Banksia splendida facts for kids
Quick facts for kidsShaggy dryandra
|Banksia splendida at Tathra National Park, Western Australia|
Banksia splendida, commonly known as shaggy dryandra, is a species of shrub that is endemic to the southwest of Western Australia. It has sharply-pointed linear leaves that are woolly on the lower surface, cream-coloured and maroon or yellow flowers in heads of between 65 and 115, and later up to eight egg-shaped follicles in each head.
Banksia splendida is a much-branched shrub that typically grows to a height of 2 m (6 ft 7 in) but does not form a lignotuber. It has sharply-pointed, linear leaves that are 50–100 mm (2.0–3.9 in) long and 1–1.5 mm (0.039–0.059 in) wide on a petiole 2–5 mm (0.079–0.197 in) long. The edges of the leaves are rolled under and the lower surface in woolly-hairy. The flowers are arranged in a head of between 65 and 115 with linear, tapering and thread-like involucral bracts 40–50 mm (1.6–2.0 in) long at the base of the head. The perianth is cream-coloured near its base, maroon or yellow above, 24–30 mm (0.94–1.18 in) long and the pistil is cream-coloured, 23–29 mm (0.91–1.14 in) long with a pale red pollen-presenter. Flowering occurs from July to September and the fruit is an egg-shaped follicle 18–25 mm (0.71–0.98 in) long.
This species was first collected by James Drummond in the late 1840s, and sent to England in Supplement 19 to his 5th Collection. The first mention of the species occurred in 1852, when Meissner published "A list of the Proteaceae collected in south-western Australia by Mr. James Drummond" in Hooker's Journal of Botany and Kew Garden Miscellany. This list includes an entry for this specimen under the name "Dryandra speciosa Meisn. MSS.". Four years later, Meissner formally published this name in his chapter on the Proteaceae in de Candolle's Prodromus systematis naturalis regni vegetabilis. No etymology was given for the specific epithet, but it is accepted that it comes from the Latin speciosus ("showy"), and refers to the attractive inflorescences; if so then this is somewhat inappropriate since the flowers tend to be obscured by foliage.
Meissner placed D. speciosa in D. sect. Eudryandra on the grounds that it contained a single seed separator, and erected for it a new series (Haplophyllae) of unstated rank, because it has Folia omniæ integerrima ("All the leaves have completely smooth margins"). Meissner's arrangement differed from George Bentham's 1870 arrangement in Flora Australiensis and was based solely on floral characters and disregarded leaf shape. Bentham retained D. speciosa in D. sect. Eudryandra, but placed it in a new series Gymnocephalae with D. Shuttleworthiana (now B. shuttleworthiana (bearded dryandra)) and D. tridentata (now B. tridentata (yellow honeypot).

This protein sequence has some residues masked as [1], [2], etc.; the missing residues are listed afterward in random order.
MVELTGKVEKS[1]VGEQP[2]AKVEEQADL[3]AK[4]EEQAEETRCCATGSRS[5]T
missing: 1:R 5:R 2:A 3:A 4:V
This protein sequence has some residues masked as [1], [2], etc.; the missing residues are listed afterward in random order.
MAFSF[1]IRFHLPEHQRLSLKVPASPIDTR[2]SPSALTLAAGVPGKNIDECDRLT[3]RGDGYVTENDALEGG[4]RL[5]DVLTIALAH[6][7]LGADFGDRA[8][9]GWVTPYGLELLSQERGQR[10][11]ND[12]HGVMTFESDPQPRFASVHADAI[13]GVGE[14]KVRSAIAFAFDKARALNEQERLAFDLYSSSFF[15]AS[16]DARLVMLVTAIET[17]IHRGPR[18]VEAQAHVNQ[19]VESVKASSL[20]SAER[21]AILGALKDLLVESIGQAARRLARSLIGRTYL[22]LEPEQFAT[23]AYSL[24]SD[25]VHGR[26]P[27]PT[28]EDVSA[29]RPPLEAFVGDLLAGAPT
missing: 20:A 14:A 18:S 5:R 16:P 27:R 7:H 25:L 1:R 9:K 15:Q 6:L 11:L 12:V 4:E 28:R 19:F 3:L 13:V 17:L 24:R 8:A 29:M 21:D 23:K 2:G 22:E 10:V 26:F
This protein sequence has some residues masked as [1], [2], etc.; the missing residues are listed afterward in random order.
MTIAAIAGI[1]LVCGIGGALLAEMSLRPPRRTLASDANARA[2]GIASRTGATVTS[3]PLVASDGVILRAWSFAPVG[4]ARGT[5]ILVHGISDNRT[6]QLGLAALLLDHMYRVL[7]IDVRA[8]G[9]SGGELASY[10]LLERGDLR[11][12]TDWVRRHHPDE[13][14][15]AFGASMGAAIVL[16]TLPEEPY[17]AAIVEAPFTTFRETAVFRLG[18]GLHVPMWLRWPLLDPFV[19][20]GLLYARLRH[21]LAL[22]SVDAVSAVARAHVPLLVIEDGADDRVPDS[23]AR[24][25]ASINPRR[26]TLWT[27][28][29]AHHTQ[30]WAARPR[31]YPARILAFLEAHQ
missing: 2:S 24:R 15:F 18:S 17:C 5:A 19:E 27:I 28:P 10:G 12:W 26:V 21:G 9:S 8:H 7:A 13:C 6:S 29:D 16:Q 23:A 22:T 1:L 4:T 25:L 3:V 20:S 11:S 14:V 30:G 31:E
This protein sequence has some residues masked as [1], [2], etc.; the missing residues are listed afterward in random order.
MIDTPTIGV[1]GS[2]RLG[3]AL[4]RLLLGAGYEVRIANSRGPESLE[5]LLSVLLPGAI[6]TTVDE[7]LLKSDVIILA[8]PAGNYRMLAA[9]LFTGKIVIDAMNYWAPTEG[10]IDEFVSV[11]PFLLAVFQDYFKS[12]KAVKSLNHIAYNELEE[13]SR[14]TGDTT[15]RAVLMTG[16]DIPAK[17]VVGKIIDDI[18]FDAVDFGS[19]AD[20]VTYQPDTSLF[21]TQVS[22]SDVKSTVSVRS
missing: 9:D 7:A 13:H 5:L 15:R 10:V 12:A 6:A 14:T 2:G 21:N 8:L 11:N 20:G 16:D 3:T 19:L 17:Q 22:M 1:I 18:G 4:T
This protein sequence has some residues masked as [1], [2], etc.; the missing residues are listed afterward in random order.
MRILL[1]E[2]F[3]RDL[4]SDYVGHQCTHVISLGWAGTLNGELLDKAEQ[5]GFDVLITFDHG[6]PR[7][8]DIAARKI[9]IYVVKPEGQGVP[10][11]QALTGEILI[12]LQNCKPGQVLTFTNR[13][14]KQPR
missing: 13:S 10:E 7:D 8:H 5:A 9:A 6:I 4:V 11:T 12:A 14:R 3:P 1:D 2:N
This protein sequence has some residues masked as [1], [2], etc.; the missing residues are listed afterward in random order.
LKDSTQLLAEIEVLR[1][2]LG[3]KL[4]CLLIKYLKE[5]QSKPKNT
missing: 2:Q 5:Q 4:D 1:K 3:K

Bentham's arrangement stood until 1996, when Alex George published a revision of the genus in the journal Nuytsia. Dryandra sect. Eudryandra was discarded as invalid, and replaced by the autonym at subgenus rank, D. subg. Dryandra. Dryandra speciosa was retained in this subgenus, and in D. ser. Gymnocephalae, despite the latter having a significantly different circumscription in George's arrangement.
In the same journal, George described two subspecies of D. speciosa:
- Dryandra speciosa subsp. speciosa that has between 85 and 115 flowers in each head and follicles 18–21 mm (0.71–0.83 in) long;
- Dryandra speciosa subsp. macrocarpa that has between 65 and 75 flowers in each head and follicles 24–25 mm (0.94–0.98 in) long.
Since 1998, Austin Mast has been publishing results of ongoing cladistic analyses of DNA sequence data for the subtribe Banksiinae. His analyses have provided evidence of the paraphyly of Banksia with respect to Dryandra. Early in 2007, Mast and Kevin Thiele initiated a rearrangement of Banksia by merging Dryandra into it.
As there was already a plant named Banksia speciosa (showy banksia), Mast and Thiele had to choose a new specific epithet for D. speciosa; their choice, splendida, is from the Latin splendidus ("brilliant"), in reference to the attractive inflorescences. No infrageneric arrangement has been proffered in replacement for the arrangement of George's now set aside. Mast and Thiele have foreshadowed publishing a full arrangement once DNA sampling of Dryandra is complete. The subspecies names splendida and macrocarpa are accepted by the Australian Plant Census.
Distribution and habitat
The two subspecies of shaggy dryandra grow in kwongan and occur in two disjunct areas. Subspecies splendida is found near Tammin and subsp. macrocarpa occurs between the Tathra National Park and Badgingarra.
Banksia splendida subsp. splendida is classified as "Priority Two" by the Government of Western Australia Department of Parks and Wildlife meaning that it is poorly known and from only one or a few locations and subsp. macrocarpa is classified as "Priority Three" meaning that it is poorly known and known from only a few locations but is not under imminent threat.
Banksia splendida Facts for Kids. Kiddle Encyclopedia.